NEW PORT RICHEY — Pasco County residents soon will be asked if they want to pay for road maintenance with a 5-cent increase to the gas tax or a hike in property taxes.
The survey would help county commissioners decide which option — if any — is the best bet for meeting Pasco's growing maintenance costs.
"We've not done a very good job maintaining our roads," said Chief Assistant County Administrator Michele Baker, who explained that the extra dollars would restore funding to 2008 levels. The increase would not pay for any new road projects, as the county has the Penny for Pasco sales tax, mobility fees and other sources to pay for those.
The question will be included on a survey that will be posted online and mailed to some residents.
It also will be asked at a series of town hall meetings across the county.
The results will help guide commissioners when they develop a budget for the next fiscal year, which begins Oct. 1.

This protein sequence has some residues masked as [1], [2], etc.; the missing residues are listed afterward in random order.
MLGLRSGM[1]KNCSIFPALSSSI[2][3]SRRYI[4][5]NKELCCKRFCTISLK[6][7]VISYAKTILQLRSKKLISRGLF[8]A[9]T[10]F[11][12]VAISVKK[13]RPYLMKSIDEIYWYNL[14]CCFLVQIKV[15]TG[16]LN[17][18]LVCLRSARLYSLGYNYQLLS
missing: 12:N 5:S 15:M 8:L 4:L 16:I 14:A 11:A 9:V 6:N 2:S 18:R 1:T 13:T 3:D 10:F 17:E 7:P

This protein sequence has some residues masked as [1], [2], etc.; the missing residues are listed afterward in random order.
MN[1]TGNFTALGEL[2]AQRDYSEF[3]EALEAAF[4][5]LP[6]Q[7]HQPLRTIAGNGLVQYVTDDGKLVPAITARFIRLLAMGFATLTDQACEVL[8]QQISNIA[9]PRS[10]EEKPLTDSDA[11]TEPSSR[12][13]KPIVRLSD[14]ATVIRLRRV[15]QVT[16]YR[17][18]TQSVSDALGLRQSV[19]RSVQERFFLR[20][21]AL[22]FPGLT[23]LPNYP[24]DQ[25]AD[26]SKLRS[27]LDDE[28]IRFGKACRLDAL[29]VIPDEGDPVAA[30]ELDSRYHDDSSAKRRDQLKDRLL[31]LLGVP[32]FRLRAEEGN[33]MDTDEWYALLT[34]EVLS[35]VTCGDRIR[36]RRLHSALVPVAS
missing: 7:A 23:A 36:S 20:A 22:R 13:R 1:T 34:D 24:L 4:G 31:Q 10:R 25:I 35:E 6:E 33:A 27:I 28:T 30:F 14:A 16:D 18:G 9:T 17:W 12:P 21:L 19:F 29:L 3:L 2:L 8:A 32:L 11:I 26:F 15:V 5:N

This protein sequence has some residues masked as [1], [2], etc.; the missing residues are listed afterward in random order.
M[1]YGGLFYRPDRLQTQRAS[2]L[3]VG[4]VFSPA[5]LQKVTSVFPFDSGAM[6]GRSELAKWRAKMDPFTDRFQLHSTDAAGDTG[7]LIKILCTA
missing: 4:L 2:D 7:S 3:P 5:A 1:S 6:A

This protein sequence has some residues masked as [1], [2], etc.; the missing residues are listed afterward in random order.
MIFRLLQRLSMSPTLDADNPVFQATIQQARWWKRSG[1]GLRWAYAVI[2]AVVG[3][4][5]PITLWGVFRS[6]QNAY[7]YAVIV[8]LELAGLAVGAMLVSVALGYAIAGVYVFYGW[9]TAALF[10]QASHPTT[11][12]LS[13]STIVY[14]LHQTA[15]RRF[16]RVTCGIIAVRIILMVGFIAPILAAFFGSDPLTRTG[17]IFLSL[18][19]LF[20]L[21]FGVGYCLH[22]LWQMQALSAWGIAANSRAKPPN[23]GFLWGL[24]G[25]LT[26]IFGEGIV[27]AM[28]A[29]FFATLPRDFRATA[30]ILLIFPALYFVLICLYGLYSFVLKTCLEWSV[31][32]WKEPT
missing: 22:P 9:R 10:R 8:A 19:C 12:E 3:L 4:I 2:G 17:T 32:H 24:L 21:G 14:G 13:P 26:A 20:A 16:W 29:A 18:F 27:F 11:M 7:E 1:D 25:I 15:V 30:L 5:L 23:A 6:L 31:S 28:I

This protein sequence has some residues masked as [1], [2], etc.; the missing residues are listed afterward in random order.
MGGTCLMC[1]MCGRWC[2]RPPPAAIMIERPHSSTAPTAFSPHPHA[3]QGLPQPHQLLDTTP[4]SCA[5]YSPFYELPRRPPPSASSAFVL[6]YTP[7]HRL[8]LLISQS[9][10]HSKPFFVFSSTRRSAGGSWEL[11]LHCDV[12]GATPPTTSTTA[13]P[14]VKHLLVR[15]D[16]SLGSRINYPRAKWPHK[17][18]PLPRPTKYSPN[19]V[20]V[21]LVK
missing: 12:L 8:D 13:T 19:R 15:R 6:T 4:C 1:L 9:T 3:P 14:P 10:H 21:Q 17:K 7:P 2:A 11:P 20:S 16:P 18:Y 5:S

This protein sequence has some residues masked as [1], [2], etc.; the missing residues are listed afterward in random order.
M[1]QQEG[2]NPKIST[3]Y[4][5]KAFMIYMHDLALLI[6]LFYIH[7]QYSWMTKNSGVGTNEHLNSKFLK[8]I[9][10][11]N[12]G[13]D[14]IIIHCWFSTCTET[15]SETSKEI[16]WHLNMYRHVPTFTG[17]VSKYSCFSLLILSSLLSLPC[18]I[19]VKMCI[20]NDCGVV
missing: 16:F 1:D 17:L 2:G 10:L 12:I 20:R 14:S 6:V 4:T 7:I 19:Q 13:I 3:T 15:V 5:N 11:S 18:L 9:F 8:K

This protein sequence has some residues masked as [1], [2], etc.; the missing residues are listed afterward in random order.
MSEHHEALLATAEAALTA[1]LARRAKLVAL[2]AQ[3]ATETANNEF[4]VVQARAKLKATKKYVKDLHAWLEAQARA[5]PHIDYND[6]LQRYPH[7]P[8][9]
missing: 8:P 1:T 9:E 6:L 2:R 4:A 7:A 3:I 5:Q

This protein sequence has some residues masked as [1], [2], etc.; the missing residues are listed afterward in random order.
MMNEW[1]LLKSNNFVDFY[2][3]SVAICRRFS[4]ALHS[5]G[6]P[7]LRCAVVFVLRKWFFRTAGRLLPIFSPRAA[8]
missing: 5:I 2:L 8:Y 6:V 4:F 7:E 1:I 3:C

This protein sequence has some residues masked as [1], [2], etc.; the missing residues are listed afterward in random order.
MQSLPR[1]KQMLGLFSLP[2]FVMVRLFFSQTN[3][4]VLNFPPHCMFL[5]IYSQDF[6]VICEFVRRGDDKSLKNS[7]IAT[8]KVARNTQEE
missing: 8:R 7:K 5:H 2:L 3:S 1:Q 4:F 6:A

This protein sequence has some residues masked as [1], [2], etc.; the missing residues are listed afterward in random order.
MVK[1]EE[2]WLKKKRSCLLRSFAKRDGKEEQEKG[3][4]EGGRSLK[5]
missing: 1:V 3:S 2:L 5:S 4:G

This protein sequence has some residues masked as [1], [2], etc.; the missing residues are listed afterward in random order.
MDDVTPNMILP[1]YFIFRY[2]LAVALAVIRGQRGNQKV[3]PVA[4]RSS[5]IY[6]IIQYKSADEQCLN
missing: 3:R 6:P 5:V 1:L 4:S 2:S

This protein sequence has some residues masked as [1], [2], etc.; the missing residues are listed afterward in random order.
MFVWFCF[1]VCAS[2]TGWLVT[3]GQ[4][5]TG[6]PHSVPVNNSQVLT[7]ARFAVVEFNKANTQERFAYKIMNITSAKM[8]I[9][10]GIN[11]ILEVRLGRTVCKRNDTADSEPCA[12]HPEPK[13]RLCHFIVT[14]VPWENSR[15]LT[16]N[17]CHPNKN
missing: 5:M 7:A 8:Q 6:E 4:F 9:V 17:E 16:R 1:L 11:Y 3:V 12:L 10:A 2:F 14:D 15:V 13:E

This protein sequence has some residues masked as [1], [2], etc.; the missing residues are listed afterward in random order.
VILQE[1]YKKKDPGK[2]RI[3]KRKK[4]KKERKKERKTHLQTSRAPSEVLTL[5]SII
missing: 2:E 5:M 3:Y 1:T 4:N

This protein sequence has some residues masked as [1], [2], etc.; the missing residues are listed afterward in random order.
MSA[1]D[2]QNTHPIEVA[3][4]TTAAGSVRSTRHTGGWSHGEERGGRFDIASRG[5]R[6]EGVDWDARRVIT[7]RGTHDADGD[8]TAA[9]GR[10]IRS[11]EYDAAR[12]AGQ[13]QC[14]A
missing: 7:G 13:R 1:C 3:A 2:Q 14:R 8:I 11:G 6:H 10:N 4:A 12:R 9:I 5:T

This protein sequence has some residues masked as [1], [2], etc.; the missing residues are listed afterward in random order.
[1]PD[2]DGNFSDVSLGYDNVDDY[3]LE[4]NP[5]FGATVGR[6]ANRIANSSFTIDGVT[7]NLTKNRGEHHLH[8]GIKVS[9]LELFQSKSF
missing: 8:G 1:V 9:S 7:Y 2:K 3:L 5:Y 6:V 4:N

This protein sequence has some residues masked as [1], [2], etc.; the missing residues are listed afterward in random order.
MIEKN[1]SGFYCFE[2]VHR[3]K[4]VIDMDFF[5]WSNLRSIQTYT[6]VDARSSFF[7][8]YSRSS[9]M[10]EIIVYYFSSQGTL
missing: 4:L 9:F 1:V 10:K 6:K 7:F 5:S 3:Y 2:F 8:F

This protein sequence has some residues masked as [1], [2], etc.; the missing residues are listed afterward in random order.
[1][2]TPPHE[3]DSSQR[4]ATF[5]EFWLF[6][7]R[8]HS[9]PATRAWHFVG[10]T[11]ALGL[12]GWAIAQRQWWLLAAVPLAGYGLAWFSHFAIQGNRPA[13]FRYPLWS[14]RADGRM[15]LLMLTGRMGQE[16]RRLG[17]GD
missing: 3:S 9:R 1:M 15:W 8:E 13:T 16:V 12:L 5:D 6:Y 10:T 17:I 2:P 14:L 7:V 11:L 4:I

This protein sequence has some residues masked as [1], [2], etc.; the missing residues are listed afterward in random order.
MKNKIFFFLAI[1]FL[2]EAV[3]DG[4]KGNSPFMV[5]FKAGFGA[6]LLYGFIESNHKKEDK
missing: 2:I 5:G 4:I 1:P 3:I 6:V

A nickel increase in the gas tax would cost the average driver about $37 a year, while a property tax increase would cost about $21 for the owner of a $100,000 house with a $50,000 homestead exemption.
Commissioners made no decisions Tuesday but will continue to discuss the matter at a June 4 workshop.
Pasco County currently charges a gas tax of 7 cents per gallon. At a workshop last month, staffers made their case for increasing it up to 5 cents more per gallon.
The extra $7.7 million would free up other money to shore up the county's dwindling road maintenance fund.
Administrators blame rising insurance costs, aging equipment, more roads and more sidewalks, which require more edging to maintain their appearance. Staffers noted that the county's road maintenance fund, which had $8.9 million in 2008, now has $6.3 million. At the same time, the number of lane miles needing county maintenance has increased by 240 over the past five years.
"It's not going to get any better," County Administrator John Gallagher told county commissioners last month. "It's getting worse." He said the best option for coming up with additional revenue is raising the gas tax.
Doing so would require "super-majority" support from at least four of the five county commissioners. In order to start collecting the revenue Jan. 1, commissioners would need to vote on the idea before Oct. 1.